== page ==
That said, it is not difficult to feel like you are making mistakes. If I could go back in time, I would tell myself that although we call it an equity journey, it functions more like a slow unending race. Equity doesn't follow a single, straight path — you must take care to pull over for pit stops. To get it right, sometimes you need to pause and reflect, or pause and heal, or pause and reconnect, or pause and reposition the route. Those pit stops are a vital part of the journey.
Equity is not so much an end goal as it is a process, one that demands time, introspection and challenging conversations. I may have encouraged us to spend more time on honest, emotional conversation about what was right or wrong in the organization — to help us practice what we had begun to preach — and less time on training sessions. The deep impromptu staff meetings we organized following the divisive 2016 election and the subsequent rise of hate speech and hate crimes across the country gave us the time and space needed to connect and build trust. I thought it was important for us to document our journey, but I've come to realize now that healing and reconciliatory conversations are as much a part of advancing the work as keeping track of it. At the root of racism and repression is a lack of understanding and empathy. It takes a long time to gain trust and have those conversations. A lot of outside and internal pressures can keep those conversations at bay. Such discussions might have helped us carry out our program redesign in a way that didn't cause further pain to many longtime staffers. I regret that.
It surely would have been easier to remain the CEO of a traditional foundation that reflected and focused on dominant culture. Equity work comes with strain. It can push you well beyond your comfort zone, which comes at a personal cost. And it is daunting.
I am blown away by the strength and dedication of Meyer's staff; they have been my inspiration and guiding light. They have never turned away from this vitally important work. Each one owns a piece of it, and when they show up, when they help lead the effort, we move further along the journey. They have shown a willingness to lean into discomfort and uncertainty that inspires me. I've learned something profound about growth: Persisting, knowing that your strengths can also be your challenges, staying open to possibilities, using humor, compassion, kindness and love — all of these have propelled us forward. If ever we waste that opportunity, it will be a huge loss.
Without reservation, I know that I am a better, more thoughtful person because I stayed. I have no doubt that the deep commitment of our staff and trustees to equity and inclusion is embedded in the fabric of our organization. Meyer is ready for Michelle and its staff to continue to deepen and hone that work.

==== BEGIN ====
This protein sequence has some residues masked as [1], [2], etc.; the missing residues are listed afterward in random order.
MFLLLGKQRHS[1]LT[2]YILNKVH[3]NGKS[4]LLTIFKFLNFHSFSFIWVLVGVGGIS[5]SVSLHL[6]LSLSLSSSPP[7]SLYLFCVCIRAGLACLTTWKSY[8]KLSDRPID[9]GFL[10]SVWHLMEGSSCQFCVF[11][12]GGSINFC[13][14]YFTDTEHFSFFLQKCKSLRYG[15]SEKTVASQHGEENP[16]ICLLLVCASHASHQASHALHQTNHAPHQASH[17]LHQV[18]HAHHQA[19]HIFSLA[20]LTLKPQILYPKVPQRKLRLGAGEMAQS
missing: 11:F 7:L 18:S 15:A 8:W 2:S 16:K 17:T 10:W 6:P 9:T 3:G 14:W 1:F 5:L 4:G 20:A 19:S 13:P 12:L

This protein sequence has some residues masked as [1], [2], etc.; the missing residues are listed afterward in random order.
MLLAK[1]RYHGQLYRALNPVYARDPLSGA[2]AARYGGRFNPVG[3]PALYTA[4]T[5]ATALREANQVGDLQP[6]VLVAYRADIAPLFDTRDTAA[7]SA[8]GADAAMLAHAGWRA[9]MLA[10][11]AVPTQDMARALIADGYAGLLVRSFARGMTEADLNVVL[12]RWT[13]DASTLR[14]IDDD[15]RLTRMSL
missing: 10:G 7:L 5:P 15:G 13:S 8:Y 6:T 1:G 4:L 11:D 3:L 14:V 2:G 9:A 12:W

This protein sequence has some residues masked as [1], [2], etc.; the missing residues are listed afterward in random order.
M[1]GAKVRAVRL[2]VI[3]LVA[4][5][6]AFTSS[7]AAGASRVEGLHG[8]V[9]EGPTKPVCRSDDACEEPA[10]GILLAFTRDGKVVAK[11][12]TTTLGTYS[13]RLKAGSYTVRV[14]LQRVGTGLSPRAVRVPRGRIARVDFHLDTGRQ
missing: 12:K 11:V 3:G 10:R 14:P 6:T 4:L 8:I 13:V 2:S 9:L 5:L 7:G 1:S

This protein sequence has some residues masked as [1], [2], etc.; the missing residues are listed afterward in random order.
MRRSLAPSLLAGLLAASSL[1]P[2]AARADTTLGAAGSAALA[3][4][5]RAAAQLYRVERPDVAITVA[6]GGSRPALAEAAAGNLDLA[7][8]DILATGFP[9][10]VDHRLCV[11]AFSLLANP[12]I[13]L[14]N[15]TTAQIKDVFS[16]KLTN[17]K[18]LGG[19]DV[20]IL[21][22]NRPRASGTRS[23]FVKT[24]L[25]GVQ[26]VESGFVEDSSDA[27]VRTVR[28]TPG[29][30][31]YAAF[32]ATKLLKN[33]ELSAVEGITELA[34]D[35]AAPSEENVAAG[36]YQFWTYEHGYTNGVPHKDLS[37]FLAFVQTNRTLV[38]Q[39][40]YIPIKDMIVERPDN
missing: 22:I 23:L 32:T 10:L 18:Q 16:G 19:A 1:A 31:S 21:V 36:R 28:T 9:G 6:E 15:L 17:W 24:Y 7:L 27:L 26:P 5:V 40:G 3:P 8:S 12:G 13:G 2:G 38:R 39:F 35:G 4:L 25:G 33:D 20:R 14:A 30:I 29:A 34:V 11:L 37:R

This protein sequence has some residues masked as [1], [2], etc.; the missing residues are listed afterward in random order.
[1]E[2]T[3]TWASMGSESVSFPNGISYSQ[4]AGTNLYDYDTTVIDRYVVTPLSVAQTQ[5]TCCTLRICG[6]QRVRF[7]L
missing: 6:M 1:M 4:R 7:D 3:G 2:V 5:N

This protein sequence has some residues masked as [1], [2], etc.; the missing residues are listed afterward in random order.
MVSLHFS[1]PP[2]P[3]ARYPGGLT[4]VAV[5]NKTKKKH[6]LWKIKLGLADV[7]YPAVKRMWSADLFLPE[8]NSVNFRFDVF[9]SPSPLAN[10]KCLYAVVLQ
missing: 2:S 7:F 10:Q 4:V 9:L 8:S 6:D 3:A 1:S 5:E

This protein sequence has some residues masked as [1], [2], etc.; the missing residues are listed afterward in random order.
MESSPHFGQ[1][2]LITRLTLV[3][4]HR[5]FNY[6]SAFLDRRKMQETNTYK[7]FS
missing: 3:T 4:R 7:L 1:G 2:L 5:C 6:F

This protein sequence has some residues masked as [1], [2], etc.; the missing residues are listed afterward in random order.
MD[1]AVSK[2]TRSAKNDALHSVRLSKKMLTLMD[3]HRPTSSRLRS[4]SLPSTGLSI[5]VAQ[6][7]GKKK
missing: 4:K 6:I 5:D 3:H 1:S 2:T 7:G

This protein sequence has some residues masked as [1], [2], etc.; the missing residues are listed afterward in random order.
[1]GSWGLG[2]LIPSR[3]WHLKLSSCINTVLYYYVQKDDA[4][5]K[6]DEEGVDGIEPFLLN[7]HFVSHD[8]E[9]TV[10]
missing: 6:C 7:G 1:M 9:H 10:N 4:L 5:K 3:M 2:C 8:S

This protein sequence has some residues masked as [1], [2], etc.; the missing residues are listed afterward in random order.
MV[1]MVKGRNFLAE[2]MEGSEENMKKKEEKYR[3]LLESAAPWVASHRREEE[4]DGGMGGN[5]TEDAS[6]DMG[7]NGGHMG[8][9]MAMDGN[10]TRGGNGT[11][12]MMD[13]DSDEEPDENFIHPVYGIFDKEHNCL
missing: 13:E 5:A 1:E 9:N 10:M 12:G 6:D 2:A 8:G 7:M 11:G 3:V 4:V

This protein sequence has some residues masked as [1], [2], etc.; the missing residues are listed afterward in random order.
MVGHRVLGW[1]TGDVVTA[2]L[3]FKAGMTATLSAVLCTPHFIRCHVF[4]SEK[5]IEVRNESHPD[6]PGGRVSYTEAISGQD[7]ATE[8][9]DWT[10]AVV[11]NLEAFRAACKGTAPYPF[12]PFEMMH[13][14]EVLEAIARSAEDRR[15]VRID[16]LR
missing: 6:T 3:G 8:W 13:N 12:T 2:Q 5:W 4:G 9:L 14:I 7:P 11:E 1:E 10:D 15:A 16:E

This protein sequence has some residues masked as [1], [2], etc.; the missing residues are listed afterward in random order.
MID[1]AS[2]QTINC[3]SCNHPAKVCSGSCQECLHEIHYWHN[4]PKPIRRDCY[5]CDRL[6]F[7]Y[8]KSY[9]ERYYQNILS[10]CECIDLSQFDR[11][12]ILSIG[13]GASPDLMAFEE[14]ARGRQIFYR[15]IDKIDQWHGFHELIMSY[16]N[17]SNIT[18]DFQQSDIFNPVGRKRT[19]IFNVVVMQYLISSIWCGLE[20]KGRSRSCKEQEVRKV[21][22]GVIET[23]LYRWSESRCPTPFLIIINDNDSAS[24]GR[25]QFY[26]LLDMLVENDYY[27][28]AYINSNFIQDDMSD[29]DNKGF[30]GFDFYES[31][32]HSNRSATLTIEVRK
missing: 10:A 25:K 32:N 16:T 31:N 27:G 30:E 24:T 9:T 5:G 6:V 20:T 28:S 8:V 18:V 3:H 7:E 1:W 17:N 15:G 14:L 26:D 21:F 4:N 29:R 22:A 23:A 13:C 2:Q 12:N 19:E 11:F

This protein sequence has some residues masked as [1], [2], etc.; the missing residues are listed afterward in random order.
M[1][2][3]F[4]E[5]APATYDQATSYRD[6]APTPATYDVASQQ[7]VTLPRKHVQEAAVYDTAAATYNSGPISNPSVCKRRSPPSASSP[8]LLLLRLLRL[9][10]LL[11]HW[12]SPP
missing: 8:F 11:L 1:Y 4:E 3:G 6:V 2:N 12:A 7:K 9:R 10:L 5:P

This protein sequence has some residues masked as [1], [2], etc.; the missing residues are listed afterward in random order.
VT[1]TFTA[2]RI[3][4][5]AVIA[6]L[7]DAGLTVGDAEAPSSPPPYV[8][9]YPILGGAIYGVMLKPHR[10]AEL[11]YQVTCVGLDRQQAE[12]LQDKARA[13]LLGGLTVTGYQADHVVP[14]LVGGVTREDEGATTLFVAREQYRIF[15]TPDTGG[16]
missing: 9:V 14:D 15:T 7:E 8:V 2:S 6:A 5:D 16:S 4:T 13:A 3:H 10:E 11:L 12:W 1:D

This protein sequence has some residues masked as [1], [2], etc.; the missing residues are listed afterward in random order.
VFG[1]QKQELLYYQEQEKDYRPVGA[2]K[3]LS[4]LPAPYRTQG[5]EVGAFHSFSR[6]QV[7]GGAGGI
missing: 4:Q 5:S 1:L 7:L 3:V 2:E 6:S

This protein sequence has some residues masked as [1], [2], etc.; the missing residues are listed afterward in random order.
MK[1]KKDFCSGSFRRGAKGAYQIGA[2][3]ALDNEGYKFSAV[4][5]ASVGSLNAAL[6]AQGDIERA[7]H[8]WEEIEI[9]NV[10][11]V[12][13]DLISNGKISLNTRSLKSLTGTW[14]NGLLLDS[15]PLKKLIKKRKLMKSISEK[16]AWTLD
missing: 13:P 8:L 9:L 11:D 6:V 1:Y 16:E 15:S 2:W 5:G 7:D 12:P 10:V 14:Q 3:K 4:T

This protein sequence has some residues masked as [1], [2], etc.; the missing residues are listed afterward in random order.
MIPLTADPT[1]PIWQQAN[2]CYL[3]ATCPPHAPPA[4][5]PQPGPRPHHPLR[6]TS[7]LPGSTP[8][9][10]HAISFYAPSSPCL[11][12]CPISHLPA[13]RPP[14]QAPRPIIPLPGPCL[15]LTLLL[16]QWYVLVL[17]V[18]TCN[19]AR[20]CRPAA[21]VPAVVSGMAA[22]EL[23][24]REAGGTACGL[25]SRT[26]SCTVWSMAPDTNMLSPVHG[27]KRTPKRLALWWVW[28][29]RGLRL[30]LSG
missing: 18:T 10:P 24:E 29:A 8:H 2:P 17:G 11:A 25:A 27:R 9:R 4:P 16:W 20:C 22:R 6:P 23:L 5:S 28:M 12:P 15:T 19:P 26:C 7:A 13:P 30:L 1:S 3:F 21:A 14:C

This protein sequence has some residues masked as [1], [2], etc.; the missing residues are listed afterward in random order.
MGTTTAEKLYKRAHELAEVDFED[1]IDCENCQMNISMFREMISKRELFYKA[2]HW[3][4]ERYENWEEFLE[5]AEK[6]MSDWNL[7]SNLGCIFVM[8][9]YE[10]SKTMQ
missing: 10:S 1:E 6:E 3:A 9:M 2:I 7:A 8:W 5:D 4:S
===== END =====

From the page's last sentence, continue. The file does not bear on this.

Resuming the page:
Tagging Michelle in
Before I even stepped foot inside Meyer, I wrote in the 2002 annual report that we were in the early stages of an evolutionary process. I promised absolute commitment in the pursuit of a better Oregon for all, and I have made good on that pledge. Now, given our transformation over the past six years, Meyer is clearly poised for a new leader who will bring a fresh perspective. Michelle is that leader.
Today, Meyer talks about advancing justice and ending inequity. We know Oregon can do better, and today's Meyer is committed to help.
We're a Portland-based, Oregon-serving foundation with more than $800 million in assets. I'm a third-generation Oregonian who has struggled to level the barriers between rural and urban Oregon. Michelle, born and raised in Queens, with family ties to Oregon, brings a record of connecting and building relationships that will serve Oregonians regardless of where they live.
Michelle's professional narrative, rooted in social justice and civil rights, reflects her deep commitment to directing change. Shifting the dynamics to benefit people of color, low-income and other marginalized communities by lifting their voices, challenging the status quo and redistributing power — that is what she is about.
And it's important to acknowledge something else Michelle brings to Meyer and to Oregon: her experiences as a woman of color and as a child of immigrants. Through the lens of her life, she has developed an uncanny ability to traverse the very course Meyer is on.
I am excited that Michelle is poised to take this amazing staff, our trustees, stakeholders and partners further along the road to equity. Under her guidance, Meyer will have an even greater impact in Oregon, breaking down longstanding institutional policies and structures that promote disparities.
I have tried to do good, but with Michelle's leadership, Meyer can and will do better. And that gives me great hope.
Doug Stamm has served as president and chief executive officer at Meyer Memorial Trust since April 1, 2002. He stepped down on April 27, 2018 after leading the organization for 16 years.
- Equity and Diversity